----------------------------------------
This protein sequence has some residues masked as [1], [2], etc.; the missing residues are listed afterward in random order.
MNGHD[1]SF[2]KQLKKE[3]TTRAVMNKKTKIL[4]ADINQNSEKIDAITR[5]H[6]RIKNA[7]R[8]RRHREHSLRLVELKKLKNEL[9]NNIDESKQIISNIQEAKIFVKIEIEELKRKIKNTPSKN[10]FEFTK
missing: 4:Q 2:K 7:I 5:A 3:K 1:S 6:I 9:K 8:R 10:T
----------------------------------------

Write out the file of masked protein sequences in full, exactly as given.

This protein sequence has some residues masked as [1], [2], etc.; the missing residues are listed afterward in random order.
MNGHD[1]SF[2]KQLKKE[3]TTRAVMNKKTKIL[4]ADINQNSEKIDAITR[5]H[6]RIKNA[7]R[8]RRHREHSLRLVELKKLKNEL[9]NNIDESKQIISNIQEAKIFVKIEIEELKRKIKNTPSKN[10]FEFTK
missing: 4:Q 2:K 7:I 5:A 3:K 1:S 6:I 9:K 8:R 10:T